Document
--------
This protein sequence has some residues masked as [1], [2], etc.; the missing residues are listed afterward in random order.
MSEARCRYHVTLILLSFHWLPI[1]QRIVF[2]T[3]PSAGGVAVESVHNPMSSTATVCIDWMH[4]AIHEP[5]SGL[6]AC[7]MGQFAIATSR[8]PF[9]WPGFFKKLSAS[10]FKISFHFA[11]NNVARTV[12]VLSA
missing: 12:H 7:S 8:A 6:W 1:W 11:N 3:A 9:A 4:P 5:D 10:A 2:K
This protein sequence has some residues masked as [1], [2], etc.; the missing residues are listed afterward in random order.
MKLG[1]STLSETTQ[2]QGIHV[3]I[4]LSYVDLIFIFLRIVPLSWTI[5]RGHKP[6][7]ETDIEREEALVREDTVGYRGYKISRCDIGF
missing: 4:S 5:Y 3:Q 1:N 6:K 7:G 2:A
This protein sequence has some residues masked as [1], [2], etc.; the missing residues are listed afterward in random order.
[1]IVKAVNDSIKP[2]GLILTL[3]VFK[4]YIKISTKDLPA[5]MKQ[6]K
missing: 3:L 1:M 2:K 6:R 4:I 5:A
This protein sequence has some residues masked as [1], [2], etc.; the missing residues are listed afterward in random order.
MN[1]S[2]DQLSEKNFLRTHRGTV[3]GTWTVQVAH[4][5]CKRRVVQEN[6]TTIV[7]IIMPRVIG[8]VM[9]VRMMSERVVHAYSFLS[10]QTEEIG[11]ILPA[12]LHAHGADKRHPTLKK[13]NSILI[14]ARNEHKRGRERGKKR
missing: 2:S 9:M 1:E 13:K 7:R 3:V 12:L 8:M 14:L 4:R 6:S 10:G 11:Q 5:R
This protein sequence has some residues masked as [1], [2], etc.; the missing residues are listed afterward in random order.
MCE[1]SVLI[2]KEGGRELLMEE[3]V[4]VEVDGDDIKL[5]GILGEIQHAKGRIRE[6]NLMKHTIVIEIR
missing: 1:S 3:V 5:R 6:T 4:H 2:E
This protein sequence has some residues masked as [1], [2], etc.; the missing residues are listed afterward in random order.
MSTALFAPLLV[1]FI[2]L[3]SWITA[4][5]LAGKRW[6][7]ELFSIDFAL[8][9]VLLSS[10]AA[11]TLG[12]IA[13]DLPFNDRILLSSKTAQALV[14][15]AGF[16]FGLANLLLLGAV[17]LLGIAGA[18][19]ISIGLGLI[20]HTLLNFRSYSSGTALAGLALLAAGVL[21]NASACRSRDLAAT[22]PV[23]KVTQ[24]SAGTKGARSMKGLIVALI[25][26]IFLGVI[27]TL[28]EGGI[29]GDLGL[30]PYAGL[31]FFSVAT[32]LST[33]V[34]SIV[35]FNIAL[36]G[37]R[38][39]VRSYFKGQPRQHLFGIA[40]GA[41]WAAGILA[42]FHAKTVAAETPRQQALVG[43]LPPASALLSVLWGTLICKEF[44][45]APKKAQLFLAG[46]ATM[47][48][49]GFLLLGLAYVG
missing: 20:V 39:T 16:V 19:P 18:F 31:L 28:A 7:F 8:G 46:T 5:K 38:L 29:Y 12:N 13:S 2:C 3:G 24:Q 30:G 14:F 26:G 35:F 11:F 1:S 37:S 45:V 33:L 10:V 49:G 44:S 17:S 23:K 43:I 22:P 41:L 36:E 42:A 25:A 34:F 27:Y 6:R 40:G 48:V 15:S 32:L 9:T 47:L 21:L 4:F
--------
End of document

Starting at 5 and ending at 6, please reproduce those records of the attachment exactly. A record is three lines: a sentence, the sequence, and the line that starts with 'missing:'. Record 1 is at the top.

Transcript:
This protein sequence has some residues masked as [1], [2], etc.; the missing residues are listed afterward in random order.
MCE[1]SVLI[2]KEGGRELLMEE[3]V[4]VEVDGDDIKL[5]GILGEIQHAKGRIRE[6]NLMKHTIVIEIR
missing: 1:S 3:V 5:R 6:T 4:H 2:E
This protein sequence has some residues masked as [1], [2], etc.; the missing residues are listed afterward in random order.
MSTALFAPLLV[1]FI[2]L[3]SWITA[4][5]LAGKRW[6][7]ELFSIDFAL[8][9]VLLSS[10]AA[11]TLG[12]IA[13]DLPFNDRILLSSKTAQALV[14][15]AGF[16]FGLANLLLLGAV[17]LLGIAGA[18][19]ISIGLGLI[20]HTLLNFRSYSSGTALAGLALLAAGVL[21]NASACRSRDLAAT[22]PV[23]KVTQ[24]SAGTKGARSMKGLIVALI[25][26]IFLGVI[27]TL[28]EGGI[29]GDLGL[30]PYAGL[31]FFSVAT[32]LST[33]V[34]SIV[35]FNIAL[36]G[37]R[38][39]VRSYFKGQPRQHLFGIA[40]GA[41]WAAGILA[42]FHAKTVAAETPRQQALVG[43]LPPASALLSVLWGTLICKEF[44][45]APKKAQLFLAG[46]ATM[47][48][49]GFLLLGLAYVG
missing: 20:V 39:T 16:V 19:P 18:F 31:L 28:A 7:F 8:G 46:T 5:K 38:L 29:Y 12:N 13:S 2:C 3:G 24:Q 30:G 14:F 26:G 35:F 11:F 1:S 37:S 45:V 33:L 10:V 49:G 44:S 17:S 23:K 43:I 22:P 41:L 36:E 42:A 25:A 34:F 27:Y 6:R 40:G 48:V 15:S 32:L 9:T 47:L 21:L 4:F